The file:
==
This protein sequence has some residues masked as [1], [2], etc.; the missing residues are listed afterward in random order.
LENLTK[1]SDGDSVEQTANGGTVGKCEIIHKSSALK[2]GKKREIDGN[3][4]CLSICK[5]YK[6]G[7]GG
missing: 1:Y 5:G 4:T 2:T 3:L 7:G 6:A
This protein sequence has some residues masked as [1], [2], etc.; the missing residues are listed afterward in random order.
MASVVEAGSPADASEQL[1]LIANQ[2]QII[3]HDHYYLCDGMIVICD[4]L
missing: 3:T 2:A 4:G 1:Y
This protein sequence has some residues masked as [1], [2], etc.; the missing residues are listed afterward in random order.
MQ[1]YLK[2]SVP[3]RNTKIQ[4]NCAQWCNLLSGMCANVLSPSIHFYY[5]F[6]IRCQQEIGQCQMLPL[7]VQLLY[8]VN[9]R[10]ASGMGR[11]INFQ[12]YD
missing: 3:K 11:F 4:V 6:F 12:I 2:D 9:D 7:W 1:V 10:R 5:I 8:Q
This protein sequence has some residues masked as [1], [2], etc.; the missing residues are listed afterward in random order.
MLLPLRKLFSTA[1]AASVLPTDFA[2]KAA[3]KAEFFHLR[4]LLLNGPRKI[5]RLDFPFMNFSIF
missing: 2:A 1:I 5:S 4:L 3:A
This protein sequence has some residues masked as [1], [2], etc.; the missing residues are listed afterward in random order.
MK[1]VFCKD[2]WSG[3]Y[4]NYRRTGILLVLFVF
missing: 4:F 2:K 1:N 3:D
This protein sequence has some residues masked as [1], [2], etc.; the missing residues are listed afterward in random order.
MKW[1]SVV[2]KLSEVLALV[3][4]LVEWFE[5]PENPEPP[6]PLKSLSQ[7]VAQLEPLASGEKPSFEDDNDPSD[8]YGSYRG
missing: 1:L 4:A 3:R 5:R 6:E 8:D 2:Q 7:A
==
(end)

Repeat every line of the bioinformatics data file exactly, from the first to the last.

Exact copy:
This protein sequence has some residues masked as [1], [2], etc.; the missing residues are listed afterward in random order.
LENLTK[1]SDGDSVEQTANGGTVGKCEIIHKSSALK[2]GKKREIDGN[3][4]CLSICK[5]YK[6]G[7]GG
missing: 1:Y 5:G 4:T 2:T 3:L 7:G 6:A
This protein sequence has some residues masked as [1], [2], etc.; the missing residues are listed afterward in random order.
MASVVEAGSPADASEQL[1]LIANQ[2]QII[3]HDHYYLCDGMIVICD[4]L
missing: 3:T 2:A 4:G 1:Y
This protein sequence has some residues masked as [1], [2], etc.; the missing residues are listed afterward in random order.
MQ[1]YLK[2]SVP[3]RNTKIQ[4]NCAQWCNLLSGMCANVLSPSIHFYY[5]F[6]IRCQQEIGQCQMLPL[7]VQLLY[8]VN[9]R[10]ASGMGR[11]INFQ[12]YD
missing: 3:K 11:F 4:V 6:F 12:I 2:D 9:D 7:W 1:V 10:R 5:I 8:Q
This protein sequence has some residues masked as [1], [2], etc.; the missing residues are listed afterward in random order.
MLLPLRKLFSTA[1]AASVLPTDFA[2]KAA[3]KAEFFHLR[4]LLLNGPRKI[5]RLDFPFMNFSIF
missing: 2:A 1:I 5:S 4:L 3:A
This protein sequence has some residues masked as [1], [2], etc.; the missing residues are listed afterward in random order.
MK[1]VFCKD[2]WSG[3]Y[4]NYRRTGILLVLFVF
missing: 4:F 2:K 1:N 3:D
This protein sequence has some residues masked as [1], [2], etc.; the missing residues are listed afterward in random order.
MKW[1]SVV[2]KLSEVLALV[3][4]LVEWFE[5]PENPEPP[6]PLKSLSQ[7]VAQLEPLASGEKPSFEDDNDPSD[8]YGSYRG
missing: 1:L 4:A 3:R 5:R 6:E 8:D 2:Q 7:A